by Charles Ware, Richmond, VA

Story prompt: The river is important to me because…

In August 1969, Hurricane Camille tracked into Virginia, dumping perhaps five feet of rain on Nelson County within a 24-hour period. Approximately 160 people died as the result of landslides and flooding in and around Nelson County. My orientation week as a first-year student at the University of Virginia was devoted to searching for those who had vanished into the utter devastation along tributaries of the James, including the Piney and Tye Rivers. What I witnessed has forever been burned into my memory, with communities lost, and a landscape transformed. Later in my first year at UVA, I attended a presentation by the Poet Laureate of the United States, writer James Dickey. He was soon to publish his new novel, which was the basis for the 1972 movie having the same title, “Deliverance.” Upon graduation, I moved to Richmond to commence grad school here. Friends invited me to join them on a tubing trip on the North Anna River, which I followed up on later with a trip down that small river in a rented canoe. As a largely self-taught paddler, I gained confidence on easier runs in the Richmond area, and in 1975 started renting canoes for the more difficult rapids on the lower section of the James within the city.

Many people are unaware that the Falls of the James were unrunnable prior to the Camille flood of August 1969. Most instream flow in the James at that time was diverted for hydropower generation at four power plants {Byrd Park, Belle Isle, Hollywood, and 12th Street}. There was no flow in the rapids we see today, except for occasional spillage over the intact hydropower dams during high flow periods. The river was heavily polluted until Chesterfield County sewers were connected to a developing Richmond wastewater treatment system. Until 1969, the river was largely lifeless, with hot and stagnant pools blocking any upriver passage of fish. Camille changed that, and by 1975 there was a small cadre of whitewater pioneers to be found on the river. Many belonged to a whitewater club, the Coastal Canoeists {originating in Portsmouth, hence the “coastal” name} that I joined around 1978. One of the pioneering paddlers, Tim McDonald, started a whitewater rafting operation in 1978. Deliverance was about four paddlers who intended to boat a river that was about to be dammed up, but it popularized whitewater boating of all types across the country. Part of this was because there had been a realization that a large percentage of rivers in the country had been fully or partially destroyed for recreational use by hydro development.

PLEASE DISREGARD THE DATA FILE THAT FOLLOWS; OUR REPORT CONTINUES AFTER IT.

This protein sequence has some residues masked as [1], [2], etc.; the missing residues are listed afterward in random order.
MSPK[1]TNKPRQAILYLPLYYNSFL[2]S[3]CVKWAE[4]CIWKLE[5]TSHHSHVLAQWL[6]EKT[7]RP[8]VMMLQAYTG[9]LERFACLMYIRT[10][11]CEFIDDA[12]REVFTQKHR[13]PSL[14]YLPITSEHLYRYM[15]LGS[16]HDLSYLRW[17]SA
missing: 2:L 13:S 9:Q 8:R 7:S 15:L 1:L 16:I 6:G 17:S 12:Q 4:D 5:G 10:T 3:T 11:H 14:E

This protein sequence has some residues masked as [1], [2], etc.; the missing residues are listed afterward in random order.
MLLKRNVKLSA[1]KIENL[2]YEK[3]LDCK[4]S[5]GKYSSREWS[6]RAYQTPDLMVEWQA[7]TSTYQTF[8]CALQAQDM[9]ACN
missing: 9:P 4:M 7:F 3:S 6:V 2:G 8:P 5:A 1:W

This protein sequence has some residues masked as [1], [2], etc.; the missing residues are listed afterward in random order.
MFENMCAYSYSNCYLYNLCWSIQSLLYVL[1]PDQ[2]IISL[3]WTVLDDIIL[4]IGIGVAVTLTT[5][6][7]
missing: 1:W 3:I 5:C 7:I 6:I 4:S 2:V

By 1982, I had improved my open canoe boating skills to the point that I had run the New River Gorge, the Ocoee, Chattooga III and IV, and other challenging rivers. I was invited to join Tim’s raft company and started guiding that year. I have continued since that time, and am the only guide to have worked for all of the rafting companies that have operated on the James–more than a thousand commercial trips down the James. What started as an outdoor avocation gained importance to me {and to my wife Rebecca, who started paddling with me in 1982} as Richmond’s small community of whitewater paddlers grew in number and in significance to the community.

Not long after whitewater boating was established on the Falls of the James, the 1973-74 Energy Crisis signaled the adoption of incentives for small hydro facilities that prompted a number of firms to seek federal licenses to reestablish hydro generation in Richmond. Boaters rallied to form several organizations intended to fight hydro licensing and to promote awareness of the river as a scenic, recreational, and natural environment resource. One of these was the Virginia Rivers Coalition, which was assisted by expert hydrologists and others from American Whitewater in filing hydropower case interventions. We also sought to develop public support for the enjoyment and preservation of the “best urban whitewater in the United States,” which was our bold claim. The Alliance for the Chesapeake Bay helped initiate the formation of Friends of the Middle James, a Richmond-based group that was a precursor to some of today’s “friends of” groups. As I was a director of the FOMJ group that merged with the Lower James River Association to form the James River Association, I could be considered a “founder” of the James River Association!

Frequent paddling mixed with river conservation projects led me to enter an advanced degree program in land use planning and to embark on a major career change. I had become the Conservation Director of the Coastal Canoeists in 1985, and this was my vehicle for river conservation until 1997. I became active with the Friends of the Rivers of Virginia, FORVA, and am currently active on the board of that group. Successful opposition {to date} on the hydropower issue resulted in my being named Virginia Conservationist of the Year by the Virginia Wildlife Federation in 1994.

Those who have paddled on the James since the period when I started can tell you that the river is much cleaner and healthier now than it was then. However, the growing population of the Richmond region creates an increasing demand for water, the lifeblood of our river. Climate change has become more evident in increasing summer temperatures, and in more severe periods of drought and intense storms. More urban development means more polluted storm runoff, exacerbating the major issue of period discharges from combined sewer overflows–this is soon to be a major fiscal issue for the City of Richmond. It is my considered opinion that recreational enjoyment of the James creates a moral obligation to help preserve the recreational, scenic, and natural and environmental values of our river.